Tilak’s rented room on the 4th floor in Sardar Grih, Girgaum in then Bombay – Credit: Sudheendra Kulkarni

Chagla narrates another incident that highlights Jinnah’s respect for Tilak. “Jinnah also told me that after Justice Davar sentenced Tilak to six years’ rigorous imprisonment the Government conferred a knighthood upon Davar, and the Bar Association of the High Court of Bombay wanted to give him a dinner. A circular went round asking those who wanted to join the dinner to sign it. When the circular came to Jinnah, he wrote a scathing note that the Bar should be ashamed to want to give a dinner to a judge who had obtained a knighthood by doing what the Government wanted, and by sending a great patriot to jail with a savage sentence. It seems that Justice Davar came to know about this, and sent for Jinnah in his chambers. He asked Jinnah how he thought Davar had treated Jinnah in his court. Jinnah replied that he had always been very well treated. Davar asked him next whether he had any grievance against him [Davar]. Jinnah said he had none. Davar then asked: ‘Why did you write a note like this against me?’ Jinnah replied that he wrote it because he thought it was the truth, and however well Davar might have treated him he could not suppress his strong feeling about the manner in which he had tried Tilak’s case. All this goes to demonstrate the great regard which Jinnah had for Tilak, and also the courage and the spirit of nationalism which Jinnah displayed as a young man.”

What Chagla tells us thereafter demonstrates his own spirit of nationalism as well as his greatness as a judge.

1856: 159th birth anniversary of Lokmanya Bal Gangadhar Tilak – A 1st day cover of his Birth Centenary issued in 1956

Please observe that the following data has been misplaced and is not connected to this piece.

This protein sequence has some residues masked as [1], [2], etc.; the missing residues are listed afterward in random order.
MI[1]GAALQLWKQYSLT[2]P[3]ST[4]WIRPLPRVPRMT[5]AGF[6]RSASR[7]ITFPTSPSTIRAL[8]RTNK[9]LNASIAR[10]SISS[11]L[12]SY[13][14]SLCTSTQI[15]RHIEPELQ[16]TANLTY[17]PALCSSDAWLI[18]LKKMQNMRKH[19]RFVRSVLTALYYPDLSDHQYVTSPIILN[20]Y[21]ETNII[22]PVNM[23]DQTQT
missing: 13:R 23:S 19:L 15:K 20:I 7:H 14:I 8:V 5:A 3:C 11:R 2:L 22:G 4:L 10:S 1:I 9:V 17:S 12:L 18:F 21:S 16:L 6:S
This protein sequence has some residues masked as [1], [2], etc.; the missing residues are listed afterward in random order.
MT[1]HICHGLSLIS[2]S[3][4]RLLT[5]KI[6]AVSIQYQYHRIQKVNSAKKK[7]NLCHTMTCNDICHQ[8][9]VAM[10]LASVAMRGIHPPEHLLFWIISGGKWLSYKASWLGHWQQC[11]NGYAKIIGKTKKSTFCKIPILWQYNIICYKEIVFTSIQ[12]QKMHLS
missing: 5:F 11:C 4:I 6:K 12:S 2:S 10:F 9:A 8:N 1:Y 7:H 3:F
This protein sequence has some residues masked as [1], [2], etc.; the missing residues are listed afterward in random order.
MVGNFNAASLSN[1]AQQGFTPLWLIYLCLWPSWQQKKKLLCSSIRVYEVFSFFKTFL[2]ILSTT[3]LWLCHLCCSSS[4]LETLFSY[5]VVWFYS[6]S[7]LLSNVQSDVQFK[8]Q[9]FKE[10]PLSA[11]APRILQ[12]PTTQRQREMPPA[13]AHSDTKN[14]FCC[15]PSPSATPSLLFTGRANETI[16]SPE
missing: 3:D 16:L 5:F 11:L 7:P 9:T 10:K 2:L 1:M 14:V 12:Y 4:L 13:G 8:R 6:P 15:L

“By a happy stroke of fortune, I myself came to be concerned years later with this trial of Tilak by Davar in 1906. As Chief Justice of Bombay I had a tablet put up outside what used to be the Sessions Court in the High Court of Bombay on July 15, 1956.” In the speech he delivered on the occasion, Chagla said:

“There is no honor and no distinction which I have valued more than the privilege of being able to unveil the tablet to Lokamanya Tilak’s memory this morning. In this very room on two occasions within the space of 12 years, Lokamanya Tilak sat in the dock as an accused; and on two occasions he was convicted and sentenced to a term of imprisonment. We have met here today to make atonement for the suffering that was caused by these convictions to a great and distinguished son of India. That disgrace tarnished our record and we are here to remove that tarnish and that disgrace. It may be said that those convictions were a technical compliance with justice; but we are here emphatically to state that they were a flagrant denial of substantial justice. He was sentenced for the crime of patriotism. He was sentenced because he loved his country more than his life or his liberty. Ladies and gentlemen, the verdict that our contemporaries passed on us, the verdict that our times passed on us, is not of much value. We must always await the inevitable verdict of history; and the inevitable verdict of history is that those two convictions are condemned as having been intended to suppress the voice of freedom and patriotism, and the action of Lokamanya Tilak has been justified as the right of every individual to fight for his country. Those two convictions have gone into oblivion-oblivion reserved by history for all unworthy deeds. The fame and luster of Tilak has grown and increased with the passage of time…”